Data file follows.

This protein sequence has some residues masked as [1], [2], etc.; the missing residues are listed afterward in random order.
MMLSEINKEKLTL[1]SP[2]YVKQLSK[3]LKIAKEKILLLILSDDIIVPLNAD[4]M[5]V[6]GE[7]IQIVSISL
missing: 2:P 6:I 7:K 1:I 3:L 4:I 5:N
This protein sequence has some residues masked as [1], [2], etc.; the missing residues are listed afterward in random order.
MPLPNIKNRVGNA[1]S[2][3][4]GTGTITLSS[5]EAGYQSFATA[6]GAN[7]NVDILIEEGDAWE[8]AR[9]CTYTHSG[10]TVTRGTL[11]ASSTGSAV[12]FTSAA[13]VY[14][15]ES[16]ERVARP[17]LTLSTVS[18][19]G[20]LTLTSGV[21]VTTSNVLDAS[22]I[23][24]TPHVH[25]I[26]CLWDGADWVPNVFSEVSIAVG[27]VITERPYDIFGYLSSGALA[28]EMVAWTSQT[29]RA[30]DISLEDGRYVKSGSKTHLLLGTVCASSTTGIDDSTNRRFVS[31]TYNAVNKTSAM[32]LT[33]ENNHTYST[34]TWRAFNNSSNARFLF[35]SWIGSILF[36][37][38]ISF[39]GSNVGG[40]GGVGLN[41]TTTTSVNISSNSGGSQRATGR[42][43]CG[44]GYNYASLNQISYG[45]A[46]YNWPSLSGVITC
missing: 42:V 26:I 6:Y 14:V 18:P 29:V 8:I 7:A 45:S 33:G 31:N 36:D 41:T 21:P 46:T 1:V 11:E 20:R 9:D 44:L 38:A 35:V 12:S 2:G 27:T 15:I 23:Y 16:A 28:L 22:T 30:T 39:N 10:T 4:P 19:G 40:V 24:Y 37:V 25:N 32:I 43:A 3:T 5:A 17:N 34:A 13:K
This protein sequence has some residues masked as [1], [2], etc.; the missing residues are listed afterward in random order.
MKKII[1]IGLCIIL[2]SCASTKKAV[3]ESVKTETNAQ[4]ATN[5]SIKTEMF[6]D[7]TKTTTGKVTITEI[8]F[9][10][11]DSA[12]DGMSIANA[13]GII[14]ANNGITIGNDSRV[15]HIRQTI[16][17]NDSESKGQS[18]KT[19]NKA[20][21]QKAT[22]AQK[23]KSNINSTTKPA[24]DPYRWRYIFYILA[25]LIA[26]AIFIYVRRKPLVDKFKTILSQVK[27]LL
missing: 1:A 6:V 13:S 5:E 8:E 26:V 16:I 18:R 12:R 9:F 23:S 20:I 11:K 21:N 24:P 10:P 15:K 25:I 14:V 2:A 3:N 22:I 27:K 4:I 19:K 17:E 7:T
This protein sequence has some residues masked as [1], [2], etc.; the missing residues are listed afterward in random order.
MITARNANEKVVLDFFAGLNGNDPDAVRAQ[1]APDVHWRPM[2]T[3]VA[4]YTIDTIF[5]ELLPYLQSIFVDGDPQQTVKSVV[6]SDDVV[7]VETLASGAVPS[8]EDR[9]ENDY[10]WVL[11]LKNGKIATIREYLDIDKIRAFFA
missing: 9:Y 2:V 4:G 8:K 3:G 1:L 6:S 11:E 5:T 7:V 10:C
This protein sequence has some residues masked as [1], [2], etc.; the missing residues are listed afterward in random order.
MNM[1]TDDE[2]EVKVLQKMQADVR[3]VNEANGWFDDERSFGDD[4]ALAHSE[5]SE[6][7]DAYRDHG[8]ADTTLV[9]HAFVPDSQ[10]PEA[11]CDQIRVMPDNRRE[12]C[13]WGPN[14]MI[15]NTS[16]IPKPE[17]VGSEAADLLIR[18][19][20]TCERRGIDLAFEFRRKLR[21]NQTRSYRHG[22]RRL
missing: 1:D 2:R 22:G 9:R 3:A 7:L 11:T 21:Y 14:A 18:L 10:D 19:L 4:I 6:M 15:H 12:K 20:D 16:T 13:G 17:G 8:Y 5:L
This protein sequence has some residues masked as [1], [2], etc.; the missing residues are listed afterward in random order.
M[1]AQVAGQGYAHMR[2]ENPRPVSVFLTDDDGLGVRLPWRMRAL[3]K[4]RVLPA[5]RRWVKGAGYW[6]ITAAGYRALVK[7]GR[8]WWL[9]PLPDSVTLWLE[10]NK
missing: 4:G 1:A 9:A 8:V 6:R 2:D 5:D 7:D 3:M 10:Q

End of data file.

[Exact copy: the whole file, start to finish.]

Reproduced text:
This protein sequence has some residues masked as [1], [2], etc.; the missing residues are listed afterward in random order.
MMLSEINKEKLTL[1]SP[2]YVKQLSK[3]LKIAKEKILLLILSDDIIVPLNAD[4]M[5]V[6]GE[7]IQIVSISL
missing: 2:P 6:I 7:K 1:I 3:L 4:I 5:N
This protein sequence has some residues masked as [1], [2], etc.; the missing residues are listed afterward in random order.
MPLPNIKNRVGNA[1]S[2][3][4]GTGTITLSS[5]EAGYQSFATA[6]GAN[7]NVDILIEEGDAWE[8]AR[9]CTYTHSG[10]TVTRGTL[11]ASSTGSAV[12]FTSAA[13]VY[14][15]ES[16]ERVARP[17]LTLSTVS[18][19]G[20]LTLTSGV[21]VTTSNVLDAS[22]I[23][24]TPHVH[25]I[26]CLWDGADWVPNVFSEVSIAVG[27]VITERPYDIFGYLSSGALA[28]EMVAWTSQT[29]RA[30]DISLEDGRYVKSGSKTHLLLGTVCASSTTGIDDSTNRRFVS[31]TYNAVNKTSAM[32]LT[33]ENNHTYST[34]TWRAFNNSSNARFLF[35]SWIGSILF[36][37][38]ISF[39]GSNVGG[40]GGVGLN[41]TTTTSVNISSNSGGSQRATGR[42][43]CG[44]GYNYASLNQISYG[45]A[46]YNWPSLSGVITC
missing: 42:V 26:I 6:Y 14:V 18:P 29:V 8:I 7:A 45:S 33:G 31:N 36:D 41:T 21:P 46:T 1:V 11:E 20:R 9:D 44:L 38:A 35:V 12:S 2:G 27:T 15:I 23:Y 16:A 28:L 22:T 30:T 39:N 10:T 4:P 19:G 40:V 24:Y 37:V 25:N 32:I 43:A 3:T 5:A 17:N 34:A 13:K
This protein sequence has some residues masked as [1], [2], etc.; the missing residues are listed afterward in random order.
MKKII[1]IGLCIIL[2]SCASTKKAV[3]ESVKTETNAQ[4]ATN[5]SIKTEMF[6]D[7]TKTTTGKVTITEI[8]F[9][10][11]DSA[12]DGMSIANA[13]GII[14]ANNGITIGNDSRV[15]HIRQTI[16][17]NDSESKGQS[18]KT[19]NKA[20][21]QKAT[22]AQK[23]KSNINSTTKPA[24]DPYRWRYIFYILA[25]LIA[26]AIFIYVRRKPLVDKFKTILSQVK[27]LL
missing: 1:A 6:V 13:S 5:E 8:E 26:V 16:I 18:R 12:R 9:F 23:S 20:I 11:K 21:N 24:P 10:P 15:K 25:I 14:V 2:A 3:N 22:I 27:K 4:I 19:K 17:E 7:T
This protein sequence has some residues masked as [1], [2], etc.; the missing residues are listed afterward in random order.
MITARNANEKVVLDFFAGLNGNDPDAVRAQ[1]APDVHWRPM[2]T[3]VA[4]YTIDTIF[5]ELLPYLQSIFVDGDPQQTVKSVV[6]SDDVV[7]VETLASGAVPS[8]EDR[9]ENDY[10]WVL[11]LKNGKIATIREYLDIDKIRAFFA
missing: 9:Y 2:V 4:G 8:K 3:G 1:L 6:S 11:E 5:T 7:V 10:C
This protein sequence has some residues masked as [1], [2], etc.; the missing residues are listed afterward in random order.
MNM[1]TDDE[2]EVKVLQKMQADVR[3]VNEANGWFDDERSFGDD[4]ALAHSE[5]SE[6][7]DAYRDHG[8]ADTTLV[9]HAFVPDSQ[10]PEA[11]CDQIRVMPDNRRE[12]C[13]WGPN[14]MI[15]NTS[16]IPKPE[17]VGSEAADLLIR[18][19][20]TCERRGIDLAFEFRRKLR[21]NQTRSYRHG[22]RRL
missing: 1:D 2:R 22:G 9:R 3:A 7:L 11:T 21:Y 14:A 18:L 10:D 19:L 4:I 6:M 15:H 12:K 20:D 16:T 13:G 17:G 8:Y 5:L
This protein sequence has some residues masked as [1], [2], etc.; the missing residues are listed afterward in random order.
M[1]AQVAGQGYAHMR[2]ENPRPVSVFLTDDDGLGVRLPWRMRAL[3]K[4]RVLPA[5]RRWVKGAGYW[6]ITAAGYRALVK[7]GR[8]WWL[9]PLPDSVTLWLE[10]NK
missing: 4:G 1:A 9:A 8:V 6:R 2:D 5:D 7:D 3:M 10:Q